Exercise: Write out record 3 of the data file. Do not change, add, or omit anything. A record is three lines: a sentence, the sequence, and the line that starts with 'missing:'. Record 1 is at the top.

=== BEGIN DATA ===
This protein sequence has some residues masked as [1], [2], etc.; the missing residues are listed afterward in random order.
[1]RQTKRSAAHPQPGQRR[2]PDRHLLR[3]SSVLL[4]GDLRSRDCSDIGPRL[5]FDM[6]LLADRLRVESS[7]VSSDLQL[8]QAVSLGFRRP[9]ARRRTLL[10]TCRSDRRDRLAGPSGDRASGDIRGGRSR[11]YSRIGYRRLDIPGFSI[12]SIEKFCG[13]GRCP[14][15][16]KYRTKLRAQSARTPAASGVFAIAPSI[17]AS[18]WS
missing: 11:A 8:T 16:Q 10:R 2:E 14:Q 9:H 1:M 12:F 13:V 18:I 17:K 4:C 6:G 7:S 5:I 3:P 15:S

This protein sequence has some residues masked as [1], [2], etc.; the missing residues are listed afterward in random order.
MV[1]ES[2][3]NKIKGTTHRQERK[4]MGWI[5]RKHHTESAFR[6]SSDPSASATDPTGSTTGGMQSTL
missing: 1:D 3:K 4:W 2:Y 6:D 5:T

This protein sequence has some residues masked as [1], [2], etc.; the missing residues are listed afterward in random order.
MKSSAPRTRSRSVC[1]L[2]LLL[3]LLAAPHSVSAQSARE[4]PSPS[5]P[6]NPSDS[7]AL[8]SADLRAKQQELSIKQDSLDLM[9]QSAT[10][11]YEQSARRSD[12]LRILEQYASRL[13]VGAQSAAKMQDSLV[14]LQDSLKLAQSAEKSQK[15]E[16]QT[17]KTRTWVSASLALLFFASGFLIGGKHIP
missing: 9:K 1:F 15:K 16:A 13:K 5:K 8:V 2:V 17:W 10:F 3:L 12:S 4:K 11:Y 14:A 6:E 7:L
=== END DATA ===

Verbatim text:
This protein sequence has some residues masked as [1], [2], etc.; the missing residues are listed afterward in random order.
MKSSAPRTRSRSVC[1]L[2]LLL[3]LLAAPHSVSAQSARE[4]PSPS[5]P[6]NPSDS[7]AL[8]SADLRAKQQELSIKQDSLDLM[9]QSAT[10][11]YEQSARRSD[12]LRILEQYASRL[13]VGAQSAAKMQDSLV[14]LQDSLKLAQSAEKSQK[15]E[16]QT[17]KTRTWVSASLALLFFASGFLIGGKHIP
missing: 9:K 1:F 15:K 16:A 13:K 5:K 8:V 2:V 17:W 10:F 3:L 12:S 4:K 11:Y 14:A 6:E 7:L